Baby Sign Language
October 24, 2012 1:00 pm
I first heard about baby sign language from my sister. She gave me a book on the topic when Vicki was 4 months old. I didn’t start signing to Vicki for another 3 months after that. And then we couldn’t stop.
Baby sign language revolutionized how I was able to communicate with my daughter. Before she could vocalize her wants and needs, she could sign them to me. I had her signing “more” and “please” by the time she was 8 months old and, to this day, I can cut off a cry or a whiney voice by asking her, “What do you say?” She has always known that she just needs to tell me what she wants or needs and she will get it (within reason, of course – I don’t fulfill her every desire, but each reasonable request is met).
I attribute baby sign language for teaching Vicki how communication works and for building the foundation that led her to her enormous vocabulary today. Want to try it? Here are my pointers to move things along.
Get a dictionary or app.
I started with a book: Teach Your Baby to Sign. It has a great basis of signs to use and explains how baby sign language actually enhances a child’s verbal communication instead of inhibiting it. It also has pictures of kids doing signs and explains the toddler interpretations most commonly encountered.
For on the go, I downloaded the Baby Sign app on my phone so I could quickly look up the sign for something when we were out and about. I loved this because it was a 2-3 second video of each sign and really demonstrated the motions involved.
The first sign was the toughest for me. It was the act of teaching Vicki to understand that these words and hand motions actually meant something that was difficult. I probably signed to her for a month before she started signing back. After every bite of food, I would ask (and sign) “More?” Over and over and over. It was extremely frustrating. When she finally did it back, I was elated! My baby was talking to me!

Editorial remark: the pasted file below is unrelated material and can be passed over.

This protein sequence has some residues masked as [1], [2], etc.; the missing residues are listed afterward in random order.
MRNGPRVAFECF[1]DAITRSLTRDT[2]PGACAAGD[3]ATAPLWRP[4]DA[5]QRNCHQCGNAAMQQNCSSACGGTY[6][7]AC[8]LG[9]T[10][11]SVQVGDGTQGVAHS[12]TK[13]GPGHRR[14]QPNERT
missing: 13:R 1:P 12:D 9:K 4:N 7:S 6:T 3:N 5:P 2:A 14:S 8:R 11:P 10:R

When you’re beginning, pick out a few signs and work on those alone. For us, it was “more,” “please,” and “thank you.” Use these signs at every opportunity – even when you’re conversing with other kids or your spouse. I found that signs you could use at mealtimes were easier because the baby is forced to sit in one spot and already paying attention to you.
Once your baby is accustomed to the idea of signing, you can really expand her vocabulary! I remember standing in line with Vicki one day and asking her the signs for different animals to distract her. She must have known 20-30 animals! We would just encounter an animal (or an object, or a food) and look up the sign, then teach it to her. By the time she transitioned to talking exclusively, she could pick up a sign after seeing it once. It really was amazing how she was able to communicate.
Whenever I signed “monkey” (put your hands in your armpits and wiggle your fingers) I would make monkey noises at the same time. I exaggerated the signs for “elephant” and “giraffe” to make Vicki giggle. And it’s not about signing everything exactly right – it’s about communication. For the longest time, Vicki signed “please” while saying “more.” So she was combining the two into “more please” so she could get more food in front of her face faster. Correct? No. Adorable? Absolutely.
Have you done baby sign language? What was your favorite aspect? Any tips or tricks to help your baby learn how to sign? If you live near a Cotton Babies retail store, check our class schedules for the next session of sign language classes.